The manipulation of vision during the powerlift squat: exploring the boundaries of the specificity of learning hypothesis

BENNETT, S J and DAVIDS, K (1995). The manipulation of vision during the powerlift squat: exploring the boundaries of the specificity of learning hypothesis. Research quarterly for exercise and sport, 66 (3), 210-218.

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    Abstract

    The available information for controlling a multidegree-of-freedom sport action was manipulated in 2 experiments. In the first, 10 intermediate lifters were participants; for the second, 8 skilled and 8 less skilled lifters were observed. Three single repetitions of a powerlift squat were performed under 3 vision conditions (i.e., full, ambient, no vision). The less skilled and intermediate lifters' technical performance decreased significantly with the removal of visual information. There was no detrimental effect in the skilled group. Despite the differing information constraints, skilled lifters exhibited a high level of positioning accuracy and timing consistency across conditions. These data fail to support the theoretical predictions of the specificity of learning hypothesis. The differences between the task constraints in this study and those in manual aiming investigations may represent a boundary to the current propositions of the specificity of learning hypothesis.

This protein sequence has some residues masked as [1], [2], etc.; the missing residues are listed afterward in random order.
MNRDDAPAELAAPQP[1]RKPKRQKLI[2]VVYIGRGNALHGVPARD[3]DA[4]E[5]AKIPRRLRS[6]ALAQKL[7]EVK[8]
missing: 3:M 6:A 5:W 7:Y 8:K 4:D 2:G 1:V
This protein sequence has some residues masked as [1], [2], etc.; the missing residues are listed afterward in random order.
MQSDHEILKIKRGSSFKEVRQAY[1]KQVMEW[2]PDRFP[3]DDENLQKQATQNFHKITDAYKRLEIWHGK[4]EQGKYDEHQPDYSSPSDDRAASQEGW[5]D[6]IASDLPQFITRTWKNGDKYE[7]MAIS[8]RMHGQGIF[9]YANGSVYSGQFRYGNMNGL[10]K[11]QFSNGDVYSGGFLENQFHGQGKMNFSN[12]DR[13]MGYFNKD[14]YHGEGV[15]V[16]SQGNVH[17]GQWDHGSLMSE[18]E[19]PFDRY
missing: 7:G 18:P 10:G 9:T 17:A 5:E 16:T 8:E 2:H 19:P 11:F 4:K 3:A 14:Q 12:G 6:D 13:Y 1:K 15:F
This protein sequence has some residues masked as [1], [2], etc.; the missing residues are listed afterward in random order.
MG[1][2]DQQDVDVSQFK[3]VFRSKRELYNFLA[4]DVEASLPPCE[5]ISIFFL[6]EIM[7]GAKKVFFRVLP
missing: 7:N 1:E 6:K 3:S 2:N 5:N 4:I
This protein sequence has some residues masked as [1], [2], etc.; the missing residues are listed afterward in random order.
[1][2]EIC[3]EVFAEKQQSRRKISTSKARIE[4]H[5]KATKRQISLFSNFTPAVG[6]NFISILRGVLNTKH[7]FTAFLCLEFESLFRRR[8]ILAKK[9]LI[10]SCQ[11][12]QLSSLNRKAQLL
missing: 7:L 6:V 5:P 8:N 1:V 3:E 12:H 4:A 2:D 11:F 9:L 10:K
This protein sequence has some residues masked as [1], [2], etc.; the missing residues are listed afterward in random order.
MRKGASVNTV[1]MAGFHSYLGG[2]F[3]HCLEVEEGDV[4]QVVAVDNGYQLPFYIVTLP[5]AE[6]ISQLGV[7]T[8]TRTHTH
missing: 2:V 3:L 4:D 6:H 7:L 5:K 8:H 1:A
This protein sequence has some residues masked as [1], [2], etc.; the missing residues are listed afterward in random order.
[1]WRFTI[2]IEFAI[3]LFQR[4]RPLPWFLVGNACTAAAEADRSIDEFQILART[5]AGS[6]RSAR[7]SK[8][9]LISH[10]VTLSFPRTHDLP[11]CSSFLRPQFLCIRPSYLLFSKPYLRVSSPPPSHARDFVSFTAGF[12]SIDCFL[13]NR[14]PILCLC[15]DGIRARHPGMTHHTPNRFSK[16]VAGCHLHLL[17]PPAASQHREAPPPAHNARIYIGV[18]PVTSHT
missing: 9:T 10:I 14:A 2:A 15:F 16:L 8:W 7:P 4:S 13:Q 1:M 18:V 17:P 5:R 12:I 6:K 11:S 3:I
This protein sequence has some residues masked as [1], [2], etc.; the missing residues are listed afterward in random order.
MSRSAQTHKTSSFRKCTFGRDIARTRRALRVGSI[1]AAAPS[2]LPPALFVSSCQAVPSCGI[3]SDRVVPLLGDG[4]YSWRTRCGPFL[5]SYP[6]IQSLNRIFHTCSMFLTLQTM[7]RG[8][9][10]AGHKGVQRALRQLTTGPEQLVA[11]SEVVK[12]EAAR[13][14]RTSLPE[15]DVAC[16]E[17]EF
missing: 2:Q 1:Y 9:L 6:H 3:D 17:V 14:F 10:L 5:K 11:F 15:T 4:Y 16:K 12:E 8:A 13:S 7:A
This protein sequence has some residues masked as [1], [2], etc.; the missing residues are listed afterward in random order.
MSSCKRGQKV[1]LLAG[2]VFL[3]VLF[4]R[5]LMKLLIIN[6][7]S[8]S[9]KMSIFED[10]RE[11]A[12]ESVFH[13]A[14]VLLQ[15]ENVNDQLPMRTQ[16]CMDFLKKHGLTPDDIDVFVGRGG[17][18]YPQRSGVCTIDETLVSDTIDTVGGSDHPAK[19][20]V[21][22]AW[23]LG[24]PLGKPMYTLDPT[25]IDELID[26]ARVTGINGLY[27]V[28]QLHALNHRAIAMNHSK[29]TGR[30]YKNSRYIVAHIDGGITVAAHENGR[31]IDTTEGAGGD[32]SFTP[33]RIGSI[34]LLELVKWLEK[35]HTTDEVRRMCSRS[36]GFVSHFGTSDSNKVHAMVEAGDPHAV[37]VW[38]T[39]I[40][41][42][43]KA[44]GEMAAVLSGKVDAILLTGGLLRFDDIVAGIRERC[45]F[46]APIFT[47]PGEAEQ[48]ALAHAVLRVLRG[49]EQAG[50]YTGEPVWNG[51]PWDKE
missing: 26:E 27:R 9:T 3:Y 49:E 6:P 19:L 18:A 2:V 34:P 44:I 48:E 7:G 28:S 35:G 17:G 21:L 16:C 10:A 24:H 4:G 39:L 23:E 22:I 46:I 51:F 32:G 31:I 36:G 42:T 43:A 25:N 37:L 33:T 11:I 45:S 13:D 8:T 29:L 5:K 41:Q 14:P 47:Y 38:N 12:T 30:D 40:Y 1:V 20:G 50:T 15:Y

Item Type: Article
    Research Institute, Centre or Group - Does NOT include content added after October 2018: Centre for Sports Engineering Research
    Page Range: 210-218
    Depositing User: Carole Harris
    Date Deposited: 07 Apr 2011 10:29
    Last Modified: 19 Mar 2021 00:31
    URI: http://shura.shu.ac.uk/id/eprint/3318

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